There is no doubt the waiting for results is the worst but once you know then you can prepare with all the information available on this site and from the experience of many others. 

However difficult it may be at times, maintaining a positive attitude is key to helping in the fight against our unwelcome guest!


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Posted 23 October 2017 10:54:13(UTC)
Ten years ago my husband was in a similar place to yours, mind you no one is exactly the same, but ten years later he is still doing well. Maybe the hormone injection was to help shrink the tumour?
Good luck in getting the results, I know it is a waiting game but in ten years I guess we've become patient and kind of philosophical. The only advice that I would give is take lots of notes, ask for a copy of the letter that goes to your g.p. This forum is wonderful and gives so much support.
Good luck
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Posted 23 October 2017 12:04:52(UTC)

HT is a quite usual approach but as to further treatment, it can vary due to your OH response to the HT and his individual circumstances and the way his onco determines most appropriate. It is much too early at this point in time to consider how many remaining years he has. The introduction of further down the line treatment/medication means that the lifespan of men continues to increase regardless of predictions which are largely based on treatment that was given years previously and has since been refined/improved in a number of ways.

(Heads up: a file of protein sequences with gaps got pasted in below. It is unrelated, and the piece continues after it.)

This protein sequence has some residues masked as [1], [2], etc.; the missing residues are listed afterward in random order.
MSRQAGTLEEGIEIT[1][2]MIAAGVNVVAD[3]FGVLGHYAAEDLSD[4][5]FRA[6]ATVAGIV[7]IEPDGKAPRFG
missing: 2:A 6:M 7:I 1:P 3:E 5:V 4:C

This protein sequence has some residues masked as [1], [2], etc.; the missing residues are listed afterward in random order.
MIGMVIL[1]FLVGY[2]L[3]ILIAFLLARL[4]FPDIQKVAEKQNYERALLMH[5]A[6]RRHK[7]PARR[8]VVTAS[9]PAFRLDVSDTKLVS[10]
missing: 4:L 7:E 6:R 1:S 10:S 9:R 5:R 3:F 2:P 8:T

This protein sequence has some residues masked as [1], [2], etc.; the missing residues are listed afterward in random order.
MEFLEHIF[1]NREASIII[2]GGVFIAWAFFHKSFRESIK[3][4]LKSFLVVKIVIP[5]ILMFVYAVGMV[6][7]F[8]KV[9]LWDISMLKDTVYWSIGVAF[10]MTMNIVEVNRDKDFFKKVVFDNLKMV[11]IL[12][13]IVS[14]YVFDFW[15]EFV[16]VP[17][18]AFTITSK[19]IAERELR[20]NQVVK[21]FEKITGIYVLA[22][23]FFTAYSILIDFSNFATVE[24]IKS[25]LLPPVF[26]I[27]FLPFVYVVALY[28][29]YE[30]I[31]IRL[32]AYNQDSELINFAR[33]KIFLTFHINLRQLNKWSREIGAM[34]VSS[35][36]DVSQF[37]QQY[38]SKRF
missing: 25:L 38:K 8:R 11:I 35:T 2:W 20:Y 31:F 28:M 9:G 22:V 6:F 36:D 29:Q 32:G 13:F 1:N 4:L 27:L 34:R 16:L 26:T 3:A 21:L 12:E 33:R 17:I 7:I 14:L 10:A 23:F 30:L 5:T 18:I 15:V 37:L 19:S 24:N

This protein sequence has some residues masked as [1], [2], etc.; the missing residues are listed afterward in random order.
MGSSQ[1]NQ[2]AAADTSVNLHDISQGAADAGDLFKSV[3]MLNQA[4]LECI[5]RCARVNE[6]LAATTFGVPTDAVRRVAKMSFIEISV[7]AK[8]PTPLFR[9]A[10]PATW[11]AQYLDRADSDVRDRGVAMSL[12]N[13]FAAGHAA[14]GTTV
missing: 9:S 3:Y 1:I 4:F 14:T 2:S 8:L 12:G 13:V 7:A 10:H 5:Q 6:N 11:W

I wish him well on his cancer journey.

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Posted 23 October 2017 12:34:57(UTC)

Hi Ang57. I also found the waiting absolutely horrendous. My husband's PSA was over a thousand and so we suspected the worst. He also had horrific bone pain in many places so I think we were prepared for the diagnosis. So for you worst case scenario. But even for cases like my husband there are many possible treatments although not a cure so far. Once he started on Hormone Therapy the bone pain reduced and he eventually came off all pain killers. Just that treatment had a great effect and his PSA was down to 12 before the start of Chemo. The idea of early Chemo is to keep the HT working for longer. He did not find Chemo as bad as a lot of others on here and has worked most days. He has just finished his last Chemo and PSA was down to 1.4. Hopefully scans fairly shortly to show how much improvement. I'm sure a positive attitude helps and keeping as active as possible without overdoing things. Best wishes for your next appointment.